System Overview

The ENERGY System is a brief, DMH-screening, and automated resource identification system. The ENERGY System was developed to provide individuals with an automated tool that can identify various emotional and mental health concerns and provide an automated list of appropriate self-help and other resources to address these identified concerns. Automating the screening and resource identification process was intended to improve the accessibility of such services, which are usually performed by mental health or social service providers and thus have limited scalability. Although the ENERGY System was administered via REDCap [34] for this study, it can also be transported to other platforms.

ENERGY System Development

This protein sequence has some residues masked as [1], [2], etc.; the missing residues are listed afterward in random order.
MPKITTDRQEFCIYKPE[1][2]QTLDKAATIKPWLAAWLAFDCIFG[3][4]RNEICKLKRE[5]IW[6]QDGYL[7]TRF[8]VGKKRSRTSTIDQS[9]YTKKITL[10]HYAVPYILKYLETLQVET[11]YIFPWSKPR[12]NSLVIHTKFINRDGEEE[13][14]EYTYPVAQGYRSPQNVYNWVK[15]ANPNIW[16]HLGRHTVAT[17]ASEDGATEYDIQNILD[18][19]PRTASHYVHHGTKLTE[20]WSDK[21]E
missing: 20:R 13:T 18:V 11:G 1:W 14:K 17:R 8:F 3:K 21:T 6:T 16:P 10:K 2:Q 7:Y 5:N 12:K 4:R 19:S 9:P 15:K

The ENERGY System was designed to minimize the burden related to the assessment of current needs and concerns and maximize the feasibility. To achieve this, the mental health screening portion of the ENERGY System combines 16 items drawn from existing, validated scales assessing problem-solving issues, depression and anxiety symptoms, as well as alcohol and substance use into a single survey. The items used in the ENERGY System were derived from prior research on the development of brief assessments of each of these constructs. Specifically, the items used in the ENERGY System were drawn from the 7-item Generalized Anxiety Disorder Assessment (GAD-7) [35], 5-item PTSD Checklist for DSM-5 (PCL-5) [36], 9-item Patient Health Questionnaire (PHQ-9) [37], 3-item Alcohol Use Disorder Identification Test-Consumption (AUDIT-C) [38], and Drug Abuse Screening Test (DAST-10) [39]. In a separate research study (Christ et al, unpublished data, 2022), our team used Item Response Theory on several of these short forms and the full scales from which they were derived to identify specific items that best represent the underlying latent constructs. For each brief scale derived based on Item Response Theory, the associations with the respective full scales as well as related constructs were assessed. Furthermore, our team evaluated the predictive validity of these brief scales by examining how changes in the brief scales predicted changes in the related constructs over the course of treatment and how this compared to the full scales (Christ et al, unpublished data, 2022). For the ENERGY System, we only retained items/brief scales that explained the underlying constructs and were able to adequately capture changes in these constructs following an intervention. This step was important to ensure that the ENERGY System would be able to accurately reflect changes in the underlying constructs when administered repeatedly. The resulting 16-item ENERGY System uses 2 items from the PCL-5, 4 items from the PHQ-9, 3 items from the GAD-7, 3 items from the AUDIT-C, 3 items from the DAST-10, and 1 author-developed item asking about participants’ ability to handle problems.